And while time may have stood still on Prytania, on the other side of Canal something quite different was happening. History was all but forgotten in the French Quarter, with its cast iron balconies and Spanish architecture of flat roofs and stucco (built during the Spanish rule of New Orleans, after fires destroyed the French colonial architecture). For decades now the Quarter has been known as New Orleans’ hotbed of tourist activity, with bustling Bourbon Street at the epicenter. The Quarter, built on dry land long before the levee system was designed and thus saved from the floods of Katrina, is still this same hotbed, though perhaps on a lesser scale. This neighborhood—the oldest in New Orleans and with the most diversified culture and history—has fallen victim to the bane of tourism. What was probably once a beautiful, languorous historic neighborhood is now full of garish neon, gaudy souvenir shops, and drunken tourists stumbling and screeching down the street, with frat boys chanting and half-naked women squealing and vomiting in corners, all of them feeling like they have achieved the “true” New Orleans experience. Every other establishment is a strip club, and the rest serve frozen drinks out of slushie machines in tall plastic hurricane glasses that continuously bob up and down the street. The Garden District and Uptown may be frozen in their stubborn refusal to relinquish their Southern gentile past, but the French Quarter is its own skeletal remains preserved in flashing neon, more like the seediest parts of Las Vegas than one of the oldest and culturally richest neighborhoods in America. The tourists consume it and the locals forget it; history is lost and the ghosts of New Orleans have no presence, save for the dollars made off tourists trying to catch themselves a glimpse of a genuine, bonafide, well-advertised N’awlins spirit.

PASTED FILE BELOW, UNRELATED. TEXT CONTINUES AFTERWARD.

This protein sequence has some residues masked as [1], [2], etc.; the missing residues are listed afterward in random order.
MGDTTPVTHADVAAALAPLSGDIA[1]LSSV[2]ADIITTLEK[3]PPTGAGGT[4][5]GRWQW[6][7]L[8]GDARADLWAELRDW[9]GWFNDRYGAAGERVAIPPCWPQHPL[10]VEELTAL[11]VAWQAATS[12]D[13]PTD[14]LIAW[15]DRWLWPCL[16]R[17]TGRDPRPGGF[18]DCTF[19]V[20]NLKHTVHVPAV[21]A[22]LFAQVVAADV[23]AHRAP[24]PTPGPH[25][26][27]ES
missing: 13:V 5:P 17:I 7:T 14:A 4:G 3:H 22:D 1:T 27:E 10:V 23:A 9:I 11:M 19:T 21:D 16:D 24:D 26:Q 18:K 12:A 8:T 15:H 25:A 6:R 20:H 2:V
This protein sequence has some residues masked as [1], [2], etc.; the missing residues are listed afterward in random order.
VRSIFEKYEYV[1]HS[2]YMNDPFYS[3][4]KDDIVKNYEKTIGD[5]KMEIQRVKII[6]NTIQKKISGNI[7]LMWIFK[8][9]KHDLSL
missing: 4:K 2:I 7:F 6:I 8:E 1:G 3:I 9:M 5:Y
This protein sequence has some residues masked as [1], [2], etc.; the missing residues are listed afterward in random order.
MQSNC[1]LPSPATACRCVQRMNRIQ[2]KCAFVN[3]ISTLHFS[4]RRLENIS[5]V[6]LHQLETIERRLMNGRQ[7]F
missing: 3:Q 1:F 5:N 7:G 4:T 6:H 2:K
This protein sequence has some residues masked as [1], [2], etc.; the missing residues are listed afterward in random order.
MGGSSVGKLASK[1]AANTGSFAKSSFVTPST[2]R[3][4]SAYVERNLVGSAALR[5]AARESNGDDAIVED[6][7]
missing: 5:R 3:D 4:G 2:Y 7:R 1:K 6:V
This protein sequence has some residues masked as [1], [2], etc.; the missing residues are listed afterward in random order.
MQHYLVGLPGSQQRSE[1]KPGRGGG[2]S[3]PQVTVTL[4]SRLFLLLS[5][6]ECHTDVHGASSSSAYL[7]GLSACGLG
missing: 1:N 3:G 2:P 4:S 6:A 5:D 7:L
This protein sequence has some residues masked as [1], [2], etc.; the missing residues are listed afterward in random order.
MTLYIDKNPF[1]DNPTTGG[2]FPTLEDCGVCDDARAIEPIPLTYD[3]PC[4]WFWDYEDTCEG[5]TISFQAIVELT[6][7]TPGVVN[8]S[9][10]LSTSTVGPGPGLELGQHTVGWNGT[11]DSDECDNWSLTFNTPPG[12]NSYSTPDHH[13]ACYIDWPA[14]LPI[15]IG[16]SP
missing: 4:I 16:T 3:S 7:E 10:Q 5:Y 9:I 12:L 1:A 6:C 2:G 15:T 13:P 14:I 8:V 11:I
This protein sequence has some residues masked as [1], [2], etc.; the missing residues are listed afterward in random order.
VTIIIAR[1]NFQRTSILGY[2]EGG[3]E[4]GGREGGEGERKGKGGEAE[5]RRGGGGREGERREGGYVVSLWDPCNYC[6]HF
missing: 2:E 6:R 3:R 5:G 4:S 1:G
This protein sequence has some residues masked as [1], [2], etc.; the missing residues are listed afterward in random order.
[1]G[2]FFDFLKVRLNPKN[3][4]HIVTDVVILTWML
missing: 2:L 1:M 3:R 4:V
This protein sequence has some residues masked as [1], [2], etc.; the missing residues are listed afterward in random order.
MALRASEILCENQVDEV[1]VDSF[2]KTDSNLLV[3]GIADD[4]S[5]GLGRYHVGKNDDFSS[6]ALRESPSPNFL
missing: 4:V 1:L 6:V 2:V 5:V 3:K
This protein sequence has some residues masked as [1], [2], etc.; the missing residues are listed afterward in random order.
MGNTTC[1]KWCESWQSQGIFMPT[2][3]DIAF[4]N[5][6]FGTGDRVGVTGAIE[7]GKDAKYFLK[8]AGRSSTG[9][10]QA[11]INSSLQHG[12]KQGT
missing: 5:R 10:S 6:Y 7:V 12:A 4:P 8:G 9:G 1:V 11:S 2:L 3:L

This is what is left of New Orleans. This is the New Orleans that I found—a ravaged shell of itself, bastardized by decades of heavy tourism and full of living corpses desperately clinging to a past that is no longer relevant. New Orleans is a relic; a vulgar pawn shop full of antiques. The romance and mystique is gone, replaced by apathy and overindulgence. Hurricane Katrina wiped away the glossy facade and revealed the city for what it really is—a decaying remnant of itself, its very own Diaspora. There is a sadness there that cannot be explained by economic devastation and destruction—it is the sadness of time past and things lost.
The future of New Orleans lies not with the tourists who would just as soon trash it, nor with the wealthy who would just as soon let it rot. It lies with the people who still live there, despite having every reason in the world to leave; who still love there, despite having every reason in the world to hate; the people who will tell you all about the devastation Katrina wrought and the suffering they themselves endured with a bemused laugh and a sincere smile. They are the jazz and blues musicians who set up shop on Royal Street and play amazing music for indifferent tourists who might be generous enough to pitch a handful of change into a guitar case. They are the cab drivers and the tour operators who tell the stories that keep New Orleans alive. They are the people who were nearly forced out and who take great pride in the fact that they stayed. They are the people who will rebuild not just their homes, but their culture. Because the struggle is all they know. The struggle is all there is.